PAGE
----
The Chechen exiles, meanwhile, fear that Ankara’s rapprochement with Kadyrov might come at the expense of the relative safe haven they have found in Turkey despite nine assassinations over the past decade. Nevertheless, Ankara’s dialogue with Kadyrov might be conditioned on ending the hounding and targeting of Chechen dissidents in Turkey. In return, refugee and diaspora activities against Kadyrov’s administration might be suppressed.
As recently as last year, Turkey continued to be the scene of score-settling between Kadyrov’s men and dissident Chechens. Six people detained on suspicion of espionage in Istanbul and the Mediterranean city of Antalya in October were reportedly linked to Kadyrov cohorts. The Turkish media reported the incident as the busting of a Russian spy network. The suspects — four nationals of the Russian Federation, a Ukrainian and an Uzbek — were allegedly planning to attack Chechen dissidents. One of them reportedly confessed to taking orders from Kadyrov's cousin Adam Delimkhanov and a certain Kazbek Dukuzov. The police seized an unlicensed gun equipped with a silencer in the residence of one of the suspects. In March 2021, two Chechens believed to be linked to Kadyrov were detained in Antalya as part of a probe into unknown people tailing Chechen exiles.
According to a Chechen exile who spoke to Al-Monitor in December, the espionage activities targeted individuals involved in online networks of the diaspora such as “1ADAT” and “Security Turkey” that exposed crimes allegedly committed by Kadyrov and his men in Chechnya, including abduction, torture, murder and blackmailing of former pro-independence fighters and their relatives. Chechen exiles believed that Turkey’s intelligence and police had come to take Kadyrov’s covert activities in Turkey more seriously.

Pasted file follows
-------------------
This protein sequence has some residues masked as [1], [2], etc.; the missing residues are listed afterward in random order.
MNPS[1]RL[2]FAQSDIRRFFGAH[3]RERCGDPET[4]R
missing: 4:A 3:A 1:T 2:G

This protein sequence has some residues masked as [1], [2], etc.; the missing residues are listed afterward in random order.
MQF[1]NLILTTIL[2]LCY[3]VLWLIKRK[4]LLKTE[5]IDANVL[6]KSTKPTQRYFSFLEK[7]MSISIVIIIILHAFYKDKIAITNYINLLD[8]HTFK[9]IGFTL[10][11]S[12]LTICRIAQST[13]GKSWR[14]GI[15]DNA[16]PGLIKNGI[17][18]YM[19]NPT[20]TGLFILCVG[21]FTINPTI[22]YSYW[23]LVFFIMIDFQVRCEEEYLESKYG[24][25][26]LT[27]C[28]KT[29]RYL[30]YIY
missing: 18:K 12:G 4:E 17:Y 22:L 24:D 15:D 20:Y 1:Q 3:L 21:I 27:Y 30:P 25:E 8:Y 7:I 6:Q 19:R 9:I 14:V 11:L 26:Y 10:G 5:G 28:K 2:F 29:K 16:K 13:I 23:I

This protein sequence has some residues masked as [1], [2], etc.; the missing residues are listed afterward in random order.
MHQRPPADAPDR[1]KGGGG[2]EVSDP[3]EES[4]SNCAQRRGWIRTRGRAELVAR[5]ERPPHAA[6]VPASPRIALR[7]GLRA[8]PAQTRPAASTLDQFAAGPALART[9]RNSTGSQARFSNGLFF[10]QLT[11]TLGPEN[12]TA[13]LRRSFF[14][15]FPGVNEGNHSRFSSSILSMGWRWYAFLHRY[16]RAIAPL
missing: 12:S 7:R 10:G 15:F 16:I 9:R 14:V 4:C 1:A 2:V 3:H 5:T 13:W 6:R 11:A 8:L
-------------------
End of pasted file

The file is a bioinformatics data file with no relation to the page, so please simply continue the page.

The tensions brewing behind the scenes erupted into the public eye in December, when Kadyrov threatened to name a park in Grozni after Turkey’s public enemy number one — the jailed leader of outlawed Kurdish militants, Abdullah Ocalan — in response to a Turkish town naming a park after Dzhokhar Dudayev, the pro-independence Chechen leader who fought Russian troops in the 1990s. Addressing Erdogan, Kadyrov said, “Make up your mind! Either you become a state that openly supports terrorists or you support honest relations with Russia. We have the right to respond.” The Kremlin backed Kadyrov’s reaction.
Even though Kadyrov has been an unwelcome figure in Turkey, his alleged crimes have been largely brushed over, not least because of Russia’s influence. The Turkish authorities have often been criticized for ignoring the deeds of Russian intelligence and Kadyrov’s men and for swiftly extraditing suspects to Russia instead of expanding investigations. Still, Kadyrov has long hoped to be held in esteem by Turkey as he has been by other Muslim nations such as Saudi Arabia, the United Arab Emirates, Jordan and Bahrain.